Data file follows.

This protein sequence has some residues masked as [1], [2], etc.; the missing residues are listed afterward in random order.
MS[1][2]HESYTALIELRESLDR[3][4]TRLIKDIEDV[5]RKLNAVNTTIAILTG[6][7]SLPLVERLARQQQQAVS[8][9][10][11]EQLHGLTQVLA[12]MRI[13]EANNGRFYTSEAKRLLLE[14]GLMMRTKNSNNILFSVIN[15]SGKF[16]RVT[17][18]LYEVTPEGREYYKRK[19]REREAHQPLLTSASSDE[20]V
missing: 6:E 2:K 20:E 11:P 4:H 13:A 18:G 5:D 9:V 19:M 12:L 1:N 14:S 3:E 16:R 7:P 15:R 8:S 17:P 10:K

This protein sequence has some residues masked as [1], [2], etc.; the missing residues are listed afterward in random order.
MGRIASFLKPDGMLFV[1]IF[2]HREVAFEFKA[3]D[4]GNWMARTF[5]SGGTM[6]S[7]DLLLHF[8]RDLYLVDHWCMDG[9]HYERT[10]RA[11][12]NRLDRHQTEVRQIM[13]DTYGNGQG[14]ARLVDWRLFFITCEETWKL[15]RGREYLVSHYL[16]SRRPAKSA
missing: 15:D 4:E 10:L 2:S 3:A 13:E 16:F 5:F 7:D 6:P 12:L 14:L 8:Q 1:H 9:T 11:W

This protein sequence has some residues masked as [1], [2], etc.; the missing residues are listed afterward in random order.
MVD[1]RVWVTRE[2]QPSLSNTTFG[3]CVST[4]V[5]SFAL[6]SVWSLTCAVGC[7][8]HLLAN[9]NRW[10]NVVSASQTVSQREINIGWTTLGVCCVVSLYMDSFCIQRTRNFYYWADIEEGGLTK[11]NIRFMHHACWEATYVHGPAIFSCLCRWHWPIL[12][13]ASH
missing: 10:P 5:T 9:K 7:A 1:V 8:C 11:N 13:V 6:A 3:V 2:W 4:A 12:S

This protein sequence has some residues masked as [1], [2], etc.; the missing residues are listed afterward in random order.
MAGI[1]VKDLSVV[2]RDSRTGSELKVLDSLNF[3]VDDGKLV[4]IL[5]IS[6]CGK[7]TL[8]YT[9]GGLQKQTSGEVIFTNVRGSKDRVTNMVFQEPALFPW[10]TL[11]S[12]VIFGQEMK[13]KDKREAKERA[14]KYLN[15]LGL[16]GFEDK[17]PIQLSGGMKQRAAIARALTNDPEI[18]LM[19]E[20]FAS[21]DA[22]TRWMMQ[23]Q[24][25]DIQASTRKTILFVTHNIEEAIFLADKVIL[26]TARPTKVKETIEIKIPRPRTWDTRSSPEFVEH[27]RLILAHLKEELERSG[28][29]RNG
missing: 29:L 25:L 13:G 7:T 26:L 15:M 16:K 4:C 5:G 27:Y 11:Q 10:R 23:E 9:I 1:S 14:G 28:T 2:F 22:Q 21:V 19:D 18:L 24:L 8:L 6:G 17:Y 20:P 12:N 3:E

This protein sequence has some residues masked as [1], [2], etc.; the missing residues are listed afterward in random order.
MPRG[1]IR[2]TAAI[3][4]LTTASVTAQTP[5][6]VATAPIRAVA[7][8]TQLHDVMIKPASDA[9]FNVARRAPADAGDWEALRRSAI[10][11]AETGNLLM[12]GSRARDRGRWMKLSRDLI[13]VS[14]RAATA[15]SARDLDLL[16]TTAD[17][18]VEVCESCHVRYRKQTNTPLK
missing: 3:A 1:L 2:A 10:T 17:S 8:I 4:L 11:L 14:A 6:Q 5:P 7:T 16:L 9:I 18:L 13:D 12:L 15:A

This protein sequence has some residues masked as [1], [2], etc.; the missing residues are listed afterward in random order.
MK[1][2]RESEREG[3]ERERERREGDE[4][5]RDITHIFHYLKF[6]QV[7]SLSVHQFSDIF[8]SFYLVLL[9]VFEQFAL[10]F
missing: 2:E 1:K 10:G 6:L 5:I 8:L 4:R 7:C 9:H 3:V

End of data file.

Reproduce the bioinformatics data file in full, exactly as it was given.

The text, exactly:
This protein sequence has some residues masked as [1], [2], etc.; the missing residues are listed afterward in random order.
MS[1][2]HESYTALIELRESLDR[3][4]TRLIKDIEDV[5]RKLNAVNTTIAILTG[6][7]SLPLVERLARQQQQAVS[8][9][10][11]EQLHGLTQVLA[12]MRI[13]EANNGRFYTSEAKRLLLE[14]GLMMRTKNSNNILFSVIN[15]SGKF[16]RVT[17][18]LYEVTPEGREYYKRK[19]REREAHQPLLTSASSDE[20]V
missing: 6:E 2:K 20:E 11:P 4:H 13:A 18:G 5:D 9:V 19:M 12:L 1:N 14:S 3:E 16:R 7:P 15:R 8:S 17:P 10:K

This protein sequence has some residues masked as [1], [2], etc.; the missing residues are listed afterward in random order.
MGRIASFLKPDGMLFV[1]IF[2]HREVAFEFKA[3]D[4]GNWMARTF[5]SGGTM[6]S[7]DLLLHF[8]RDLYLVDHWCMDG[9]HYERT[10]RA[11][12]NRLDRHQTEVRQIM[13]DTYGNGQG[14]ARLVDWRLFFITCEETWKL[15]RGREYLVSHYL[16]SRRPAKSA
missing: 15:D 4:E 10:L 2:S 3:A 13:E 16:F 5:F 7:D 6:P 12:L 14:L 8:Q 1:H 9:T 11:W

This protein sequence has some residues masked as [1], [2], etc.; the missing residues are listed afterward in random order.
MVD[1]RVWVTRE[2]QPSLSNTTFG[3]CVST[4]V[5]SFAL[6]SVWSLTCAVGC[7][8]HLLAN[9]NRW[10]NVVSASQTVSQREINIGWTTLGVCCVVSLYMDSFCIQRTRNFYYWADIEEGGLTK[11]NIRFMHHACWEATYVHGPAIFSCLCRWHWPIL[12][13]ASH
missing: 10:P 5:T 9:K 7:A 1:V 8:C 11:N 13:V 6:A 3:V 2:W 4:A 12:S

This protein sequence has some residues masked as [1], [2], etc.; the missing residues are listed afterward in random order.
MAGI[1]VKDLSVV[2]RDSRTGSELKVLDSLNF[3]VDDGKLV[4]IL[5]IS[6]CGK[7]TL[8]YT[9]GGLQKQTSGEVIFTNVRGSKDRVTNMVFQEPALFPW[10]TL[11]S[12]VIFGQEMK[13]KDKREAKERA[14]KYLN[15]LGL[16]GFEDK[17]PIQLSGGMKQRAAIARALTNDPEI[18]LM[19]E[20]FAS[21]DA[22]TRWMMQ[23]Q[24][25]DIQASTRKTILFVTHNIEEAIFLADKVIL[26]TARPTKVKETIEIKIPRPRTWDTRSSPEFVEH[27]RLILAHLKEELERSG[28][29]RNG
missing: 29:L 25:L 13:G 7:T 26:L 15:M 16:K 4:C 5:G 27:Y 11:Q 10:R 23:E 9:I 1:S 14:G 28:T 2:F 22:Q 21:V 19:D 18:L 24:L 8:L 6:G 17:Y 20:P 12:N 3:E

This protein sequence has some residues masked as [1], [2], etc.; the missing residues are listed afterward in random order.
MPRG[1]IR[2]TAAI[3][4]LTTASVTAQTP[5][6]VATAPIRAVA[7][8]TQLHDVMIKPASDA[9]FNVARRAPADAGDWEALRRSAI[10][11]AETGNLLM[12]GSRARDRGRWMKLSRDLI[13]VS[14]RAATA[15]SARDLDLL[16]TTAD[17][18]VEVCESCHVRYRKQTNTPLK
missing: 3:A 1:L 2:A 10:T 17:S 8:I 4:L 11:L 14:A 6:Q 5:P 7:T 16:L 9:I 18:L 13:D 12:L 15:A

This protein sequence has some residues masked as [1], [2], etc.; the missing residues are listed afterward in random order.
MK[1][2]RESEREG[3]ERERERREGDE[4][5]RDITHIFHYLKF[6]QV[7]SLSVHQFSDIF[8]SFYLVLL[9]VFEQFAL[10]F
missing: 2:E 1:K 10:G 6:L 5:I 8:L 4:R 7:C 9:H 3:V